How to look at houses (like an architect): Base II
Continuing with the Base
In this second installment of How to look at houses (like an architect), we’re going to pick up where we left off in the first installment where we talked about the base of home. While the first installment focused primarily on foundation walls, this time we’re going to talk about foundation piers, openings and bulkheads.
Foundation piers allow a building to tread lightly on its site. They can be made of a variety of materials, such as wood, poured-in-place concrete, brick, stone, or precast concrete. Because buildings on piers can be difficult to insulate, pier foundations are best suited to outbuildings, porches, and seasonal spaces.
Most of us live in homes with foundation walls, and often we need to make openings in those walls for access and/or daylight. Foundation hatches, windows, and doors can be fashioned to highlight or downplay their presence. Sometimes foundation openings continue below grade and require an areaway space to be carved from grade to accommodate them. Areaway design needs to take into account drainage and safety issues.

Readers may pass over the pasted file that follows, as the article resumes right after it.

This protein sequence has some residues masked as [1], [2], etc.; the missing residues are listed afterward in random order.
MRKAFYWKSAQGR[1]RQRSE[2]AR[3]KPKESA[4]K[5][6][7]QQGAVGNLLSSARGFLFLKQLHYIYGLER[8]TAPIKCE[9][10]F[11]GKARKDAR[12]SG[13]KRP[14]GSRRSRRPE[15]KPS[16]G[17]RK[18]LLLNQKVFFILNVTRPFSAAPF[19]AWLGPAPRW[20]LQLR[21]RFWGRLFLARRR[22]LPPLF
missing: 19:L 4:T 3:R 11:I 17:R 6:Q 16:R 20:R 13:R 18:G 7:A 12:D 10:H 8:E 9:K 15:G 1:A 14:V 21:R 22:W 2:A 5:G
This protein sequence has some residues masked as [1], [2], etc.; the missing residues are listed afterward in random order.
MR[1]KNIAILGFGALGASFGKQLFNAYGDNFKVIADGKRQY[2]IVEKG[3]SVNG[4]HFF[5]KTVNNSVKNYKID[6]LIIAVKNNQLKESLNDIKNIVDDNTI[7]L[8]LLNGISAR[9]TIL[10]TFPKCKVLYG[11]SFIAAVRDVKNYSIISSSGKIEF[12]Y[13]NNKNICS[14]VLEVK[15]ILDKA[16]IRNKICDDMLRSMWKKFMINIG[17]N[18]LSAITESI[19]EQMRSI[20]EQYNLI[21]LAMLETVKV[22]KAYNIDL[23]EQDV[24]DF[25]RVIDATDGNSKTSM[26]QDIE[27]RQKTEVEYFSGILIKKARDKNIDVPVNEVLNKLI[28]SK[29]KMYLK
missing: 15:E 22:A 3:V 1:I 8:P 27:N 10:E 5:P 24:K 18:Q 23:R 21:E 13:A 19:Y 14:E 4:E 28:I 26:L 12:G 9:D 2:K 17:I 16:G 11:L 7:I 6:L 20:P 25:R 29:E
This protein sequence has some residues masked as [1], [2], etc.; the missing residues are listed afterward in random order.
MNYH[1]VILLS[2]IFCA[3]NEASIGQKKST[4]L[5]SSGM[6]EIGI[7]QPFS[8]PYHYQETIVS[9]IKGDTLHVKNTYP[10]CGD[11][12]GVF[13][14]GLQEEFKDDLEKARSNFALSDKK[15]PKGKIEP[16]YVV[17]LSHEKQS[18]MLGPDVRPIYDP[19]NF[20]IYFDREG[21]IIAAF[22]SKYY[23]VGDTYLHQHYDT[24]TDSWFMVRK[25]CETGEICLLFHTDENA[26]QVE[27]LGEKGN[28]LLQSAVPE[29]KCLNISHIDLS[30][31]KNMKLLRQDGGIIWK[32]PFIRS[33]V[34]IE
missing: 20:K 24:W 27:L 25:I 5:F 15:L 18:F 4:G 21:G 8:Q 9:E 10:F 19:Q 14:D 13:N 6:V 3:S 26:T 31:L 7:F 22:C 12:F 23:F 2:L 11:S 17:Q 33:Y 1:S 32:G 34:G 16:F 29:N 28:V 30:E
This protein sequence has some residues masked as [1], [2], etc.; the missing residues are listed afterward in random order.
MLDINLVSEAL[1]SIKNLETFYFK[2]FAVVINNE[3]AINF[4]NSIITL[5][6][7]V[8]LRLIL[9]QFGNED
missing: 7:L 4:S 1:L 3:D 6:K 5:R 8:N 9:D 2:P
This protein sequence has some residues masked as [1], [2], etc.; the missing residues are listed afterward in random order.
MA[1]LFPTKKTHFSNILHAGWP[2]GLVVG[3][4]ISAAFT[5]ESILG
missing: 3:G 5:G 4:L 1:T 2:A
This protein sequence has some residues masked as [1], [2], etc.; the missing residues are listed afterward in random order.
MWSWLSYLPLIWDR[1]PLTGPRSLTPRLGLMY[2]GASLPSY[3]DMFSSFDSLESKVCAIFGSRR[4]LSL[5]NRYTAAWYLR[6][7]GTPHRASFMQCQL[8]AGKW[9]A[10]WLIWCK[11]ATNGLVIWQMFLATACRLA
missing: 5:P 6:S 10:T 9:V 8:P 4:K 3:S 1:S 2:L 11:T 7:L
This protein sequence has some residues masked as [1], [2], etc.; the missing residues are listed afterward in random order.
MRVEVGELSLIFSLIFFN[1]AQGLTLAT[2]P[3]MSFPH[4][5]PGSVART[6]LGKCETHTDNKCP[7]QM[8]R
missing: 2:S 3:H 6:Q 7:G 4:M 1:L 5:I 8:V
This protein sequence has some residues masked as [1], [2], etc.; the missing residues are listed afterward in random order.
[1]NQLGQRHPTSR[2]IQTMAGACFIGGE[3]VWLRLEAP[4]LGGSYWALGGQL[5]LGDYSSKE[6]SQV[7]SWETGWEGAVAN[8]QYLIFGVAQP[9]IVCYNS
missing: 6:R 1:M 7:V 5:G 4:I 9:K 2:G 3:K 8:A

The easiest way to cover an areaway is with a bulkhead, which commonly has a utilitarian steel design. Bulkheads, however, can be shaped into unique forms, be made of other materials, and incorporate hardware as a design feature.
The base of home is rich with nuanced opportunities to express an attitude toward how a home meets the ground and how that meeting can be modulated, opened, shaped, covered, and even fun.
Watch more videos in the how to look at houses series.